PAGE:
Researchers hope the findings will be used to create treatment for men who cannot produce healthy sperm cells
The Y chromosome is thought to be important for male reproduction. A research group has recently shown that, with the use of assisted reproduction, live offspring can be obtained from mice lacking the entire Y chromosome long arm. Now, they demonstrate that live mouse progeny can also be generated by using germ cells from males with the Y chromosome contribution limited to only two genes, the testis determinant factor Sry and the spermatogonial proliferation factor Eif2s3y. Sry is believed to function primarily in sex determination during fetal life. Eif2s3y may be the only Y chromosome gene required to drive mouse spermatogenesis, allowing formation of haploid germ cells that are functional in assisted reproduction. Our findings are relevant, but not directly translatable, to human male infertility cases.
"Only two Y-chromosome genes are needed to have children with the help of assisted reproduction," study author Monika Ward, a reproductive biologist at the University of Hawaii in Honolulu, told LiveScience. The scientists detailed their findings online today (Nov. 21, 2013) in the journal Science.
Past research showed that when a gene called Sry was inserted into mouse embryos that are genetically female, "it changed the fate of the mice," Ward said. "Even though they had two X chromosomes, they developed into males." These mice developed testicles and produced sperm precursor cells known as spermatogonia; however, these cells did not develop into sperm cells.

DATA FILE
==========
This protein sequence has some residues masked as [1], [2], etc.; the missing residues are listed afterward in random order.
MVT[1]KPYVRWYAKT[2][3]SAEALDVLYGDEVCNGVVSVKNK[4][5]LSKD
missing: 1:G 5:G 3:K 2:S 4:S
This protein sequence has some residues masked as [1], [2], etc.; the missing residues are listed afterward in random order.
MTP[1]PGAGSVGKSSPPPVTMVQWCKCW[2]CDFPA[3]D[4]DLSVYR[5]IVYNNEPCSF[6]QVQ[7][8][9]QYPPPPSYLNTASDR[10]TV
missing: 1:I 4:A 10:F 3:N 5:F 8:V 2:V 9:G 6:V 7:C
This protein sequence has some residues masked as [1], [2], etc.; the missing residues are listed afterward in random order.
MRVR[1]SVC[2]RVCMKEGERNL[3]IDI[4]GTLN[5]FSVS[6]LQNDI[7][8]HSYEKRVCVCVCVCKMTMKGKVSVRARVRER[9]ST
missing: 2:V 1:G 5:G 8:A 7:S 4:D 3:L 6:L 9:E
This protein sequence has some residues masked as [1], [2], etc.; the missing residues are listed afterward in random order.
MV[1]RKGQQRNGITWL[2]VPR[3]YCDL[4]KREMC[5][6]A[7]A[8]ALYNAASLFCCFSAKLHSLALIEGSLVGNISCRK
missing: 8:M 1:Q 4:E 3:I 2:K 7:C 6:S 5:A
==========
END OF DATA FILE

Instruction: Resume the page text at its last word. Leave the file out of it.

In the new work, the researchers added other Y-chromosome genes, one at a time, into such mice. The trial-and-error process eventually revealed a gene called Eif2s3y helped spermatogonia occasionally develop into spermatids, or immature sperm.
Spermatids are round cells, lacking the whiplike tails that mature sperm use to swim toward and fertilize egg cells. This means that although mice with Sry and Eif2s3y are male and can generate sex cells, they cannot normally have offspring.
To see if males with this pair of Y genes could reproduce with a little help, Ward and her colleagues injected these spermatids directly into egg cells. They found they could successfully fertilize the eggs with this method, resulting in viable offspring.
The researchers emphasized the whole Y chromosome is likely needed for normal reproduction — its other genes help mature sperm develop.
"We're not trying to eliminate Y chromosomes with our work — or men, for that matter," Ward explained. "We're just trying to understand how much of the Y chromosome is needed, and for what."